Our journey with Texas Children’s began when our youngest daughter was just two days old. I found Caroline unresponsive and turning blue in her bassinet and began CPR on our kitchen floor. When the ambulance arrived, I immediately said, “She needs to be taken to Texas Children’s Hospital” — and thus began new lives for me and my husband, Anthony, and for our other daughters.
Caroline had seizures for the first three months of her life. She did not meet any of her developmental milestones, but we had a reprieve from the seizures until she turned three. When the seizures returned, though, we were told that her condition was severe and untreatable — catastrophic epilepsy, they called it.
At four years old, Caroline suffered a stroke, which paralyzed her on her right side and affected even her swallowing function. Even so, after a little while, Caroline began to come out of her extreme illness, learning to walk for the first time in her life and learning to swallow again. We began to believe that we just might beat the odds.
Caroline was always a fighter, and she was determined to get well. She was asked several times to donate samples of her blood for genetic testing. We always gave Caroline the opportunity to say yes or no to the blood draws. She always said yes — and she would grin, because she knew she was helping others.
The seizures continued and always seemed to happen at the worst times, like when she was getting ready for a Special Olympics swim meet. She participated in several different clinical trials — we tried everything we could to bring her relief. When we heard that Dr. Huda Zoghbi was going to be the director of the Jan and Dan Duncan Neurological Research Institute (NRI) at Texas Children’s Hospital, we immediately wanted to learn more. Anthony and I felt strongly that if a cure for catastrophic epilepsy were to be found, it was going to be at the NRI.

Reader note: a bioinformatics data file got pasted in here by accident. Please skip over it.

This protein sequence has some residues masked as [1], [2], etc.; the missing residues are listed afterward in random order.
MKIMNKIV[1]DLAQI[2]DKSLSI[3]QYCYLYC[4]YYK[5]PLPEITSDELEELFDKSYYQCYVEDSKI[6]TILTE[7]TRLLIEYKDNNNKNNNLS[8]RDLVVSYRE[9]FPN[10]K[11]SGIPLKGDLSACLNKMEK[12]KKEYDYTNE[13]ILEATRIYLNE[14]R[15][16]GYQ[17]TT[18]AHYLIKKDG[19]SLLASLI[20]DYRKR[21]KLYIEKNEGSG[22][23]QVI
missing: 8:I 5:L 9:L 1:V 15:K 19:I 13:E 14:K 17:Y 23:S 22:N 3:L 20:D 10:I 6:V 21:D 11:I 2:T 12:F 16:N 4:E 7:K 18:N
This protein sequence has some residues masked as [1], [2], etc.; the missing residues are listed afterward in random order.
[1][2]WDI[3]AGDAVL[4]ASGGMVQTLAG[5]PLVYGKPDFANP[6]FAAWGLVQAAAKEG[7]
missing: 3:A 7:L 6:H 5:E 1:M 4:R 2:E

When she was 11, Caroline lost her ability to walk. About this time, we began hearing about genomic testing, which ultimately found the culprit for Caroline’s condition in the STXBP1 gene. We finally had a mission for our donation to the NRI — finding a cure for catastrophic epilepsies, beginning with STXBP1.
“Caroline was always a fighter, and she was determined to get well.”
Dr. Zoghbi had a researcher in mind, Dr. Mingshan Xue, and she was trying to convince him to come to Houston. She decided to introduce him to Caroline. They immediately hit it off. During that visit, Caroline began having a series of very bad seizures — and Drs. Xue and Zoghbi saw firsthand what she was dealing with. As they left our home that day, Mingshan whispered to me: “99 percent sure I’ll be back here in Houston.” Mingshan did come, and he developed a mouse model for STXBP1 — and the mice seized exactly as Caroline did.
The NRI is at the forefront of efforts to solve the myriad neurological issues affecting children. We believe it’s going to happen not in the far-flung future, but in the near future.
In March of 2016, our beautiful Caroline passed away in my arms. Thanks to Texas Children’s, she lived 18 years, far surpassing her expected life span. She was the bravest, strongest, silliest, most amazing person I will ever know.
During the worst year of our lives, Anthony and I became even more committed than ever to helping solve the riddle of catastrophic epilepsy. In Caroline’s memory, we will solve it, and we will solve it at the NRI — of that I am sure